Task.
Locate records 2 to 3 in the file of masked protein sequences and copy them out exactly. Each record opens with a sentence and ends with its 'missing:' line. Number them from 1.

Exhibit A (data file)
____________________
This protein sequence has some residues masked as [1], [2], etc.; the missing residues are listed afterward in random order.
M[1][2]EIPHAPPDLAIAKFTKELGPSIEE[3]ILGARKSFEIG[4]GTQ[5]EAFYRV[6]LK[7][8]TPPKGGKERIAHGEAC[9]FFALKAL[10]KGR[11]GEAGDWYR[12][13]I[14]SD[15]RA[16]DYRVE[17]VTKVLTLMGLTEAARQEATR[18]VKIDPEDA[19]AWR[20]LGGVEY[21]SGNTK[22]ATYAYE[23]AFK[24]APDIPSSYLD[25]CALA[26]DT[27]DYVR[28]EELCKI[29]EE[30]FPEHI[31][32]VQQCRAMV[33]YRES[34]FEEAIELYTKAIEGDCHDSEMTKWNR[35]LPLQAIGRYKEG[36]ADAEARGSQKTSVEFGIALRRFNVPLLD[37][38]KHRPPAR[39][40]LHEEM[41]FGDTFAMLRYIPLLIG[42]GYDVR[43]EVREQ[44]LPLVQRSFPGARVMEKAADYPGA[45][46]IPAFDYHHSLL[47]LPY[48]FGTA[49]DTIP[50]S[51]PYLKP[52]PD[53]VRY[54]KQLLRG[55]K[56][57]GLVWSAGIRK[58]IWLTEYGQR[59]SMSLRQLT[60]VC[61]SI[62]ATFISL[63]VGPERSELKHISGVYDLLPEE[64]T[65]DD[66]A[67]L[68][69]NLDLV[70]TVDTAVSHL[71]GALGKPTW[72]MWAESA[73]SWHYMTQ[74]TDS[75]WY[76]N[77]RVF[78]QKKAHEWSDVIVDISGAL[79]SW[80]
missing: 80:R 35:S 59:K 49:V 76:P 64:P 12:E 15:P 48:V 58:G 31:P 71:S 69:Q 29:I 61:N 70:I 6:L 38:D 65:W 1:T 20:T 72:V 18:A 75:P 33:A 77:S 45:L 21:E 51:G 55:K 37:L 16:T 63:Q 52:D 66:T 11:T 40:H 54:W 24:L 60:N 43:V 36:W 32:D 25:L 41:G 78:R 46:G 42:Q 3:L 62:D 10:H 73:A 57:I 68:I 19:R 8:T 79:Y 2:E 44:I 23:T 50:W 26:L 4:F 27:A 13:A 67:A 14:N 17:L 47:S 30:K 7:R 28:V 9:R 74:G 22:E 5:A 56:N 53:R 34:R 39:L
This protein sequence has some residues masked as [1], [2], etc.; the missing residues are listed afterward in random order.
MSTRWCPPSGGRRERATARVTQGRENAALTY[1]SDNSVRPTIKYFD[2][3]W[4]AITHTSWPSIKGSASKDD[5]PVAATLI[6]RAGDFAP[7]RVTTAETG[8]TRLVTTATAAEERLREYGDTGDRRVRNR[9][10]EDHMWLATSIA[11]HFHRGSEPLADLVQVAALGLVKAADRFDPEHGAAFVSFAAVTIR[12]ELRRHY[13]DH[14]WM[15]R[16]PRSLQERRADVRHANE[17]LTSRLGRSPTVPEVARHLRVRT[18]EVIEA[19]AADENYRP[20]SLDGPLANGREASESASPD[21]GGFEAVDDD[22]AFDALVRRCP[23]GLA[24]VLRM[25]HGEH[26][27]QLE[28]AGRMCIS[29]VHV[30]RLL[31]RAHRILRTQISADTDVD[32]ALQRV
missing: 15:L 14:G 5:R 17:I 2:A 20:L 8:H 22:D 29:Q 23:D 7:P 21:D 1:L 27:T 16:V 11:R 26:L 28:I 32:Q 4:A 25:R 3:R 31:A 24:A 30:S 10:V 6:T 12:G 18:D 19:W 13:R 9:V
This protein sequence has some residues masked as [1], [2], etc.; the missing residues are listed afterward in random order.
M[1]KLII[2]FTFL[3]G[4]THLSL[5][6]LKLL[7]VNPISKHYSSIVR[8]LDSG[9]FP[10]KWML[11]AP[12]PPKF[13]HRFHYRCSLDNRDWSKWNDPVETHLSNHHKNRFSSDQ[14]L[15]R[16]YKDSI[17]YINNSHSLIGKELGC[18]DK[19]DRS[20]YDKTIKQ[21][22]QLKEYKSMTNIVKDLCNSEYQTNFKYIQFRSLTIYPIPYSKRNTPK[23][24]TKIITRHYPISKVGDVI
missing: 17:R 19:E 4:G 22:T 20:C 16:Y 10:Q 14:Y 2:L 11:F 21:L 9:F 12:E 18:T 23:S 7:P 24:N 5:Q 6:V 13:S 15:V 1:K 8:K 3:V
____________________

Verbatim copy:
This protein sequence has some residues masked as [1], [2], etc.; the missing residues are listed afterward in random order.
MSTRWCPPSGGRRERATARVTQGRENAALTY[1]SDNSVRPTIKYFD[2][3]W[4]AITHTSWPSIKGSASKDD[5]PVAATLI[6]RAGDFAP[7]RVTTAETG[8]TRLVTTATAAEERLREYGDTGDRRVRNR[9][10]EDHMWLATSIA[11]HFHRGSEPLADLVQVAALGLVKAADRFDPEHGAAFVSFAAVTIR[12]ELRRHY[13]DH[14]WM[15]R[16]PRSLQERRADVRHANE[17]LTSRLGRSPTVPEVARHLRVRT[18]EVIEA[19]AADENYRP[20]SLDGPLANGREASESASPD[21]GGFEAVDDD[22]AFDALVRRCP[23]GLA[24]VLRM[25]HGEH[26][27]QLE[28]AGRMCIS[29]VHV[30]RLL[31]RAHRILRTQISADTDVD[32]ALQRV
missing: 15:L 14:G 5:R 17:I 2:A 20:L 8:H 22:D 29:Q 23:D 7:P 21:D 1:L 27:T 16:V 11:R 26:L 28:I 32:Q 4:A 25:R 3:R 31:A 24:A 30:S 10:V 6:T 12:G 18:D 19:W 13:R 9:V
This protein sequence has some residues masked as [1], [2], etc.; the missing residues are listed afterward in random order.
M[1]KLII[2]FTFL[3]G[4]THLSL[5][6]LKLL[7]VNPISKHYSSIVR[8]LDSG[9]FP[10]KWML[11]AP[12]PPKF[13]HRFHYRCSLDNRDWSKWNDPVETHLSNHHKNRFSSDQ[14]L[15]R[16]YKDSI[17]YINNSHSLIGKELGC[18]DK[19]DRS[20]YDKTIKQ[21][22]QLKEYKSMTNIVKDLCNSEYQTNFKYIQFRSLTIYPIPYSKRNTPK[23][24]TKIITRHYPISKVGDVI
missing: 17:R 19:E 4:G 22:T 20:C 16:Y 10:Q 14:Y 2:L 11:F 21:L 9:F 12:E 18:T 23:S 7:P 24:N 5:Q 6:V 13:S 15:V 1:K 8:K 3:V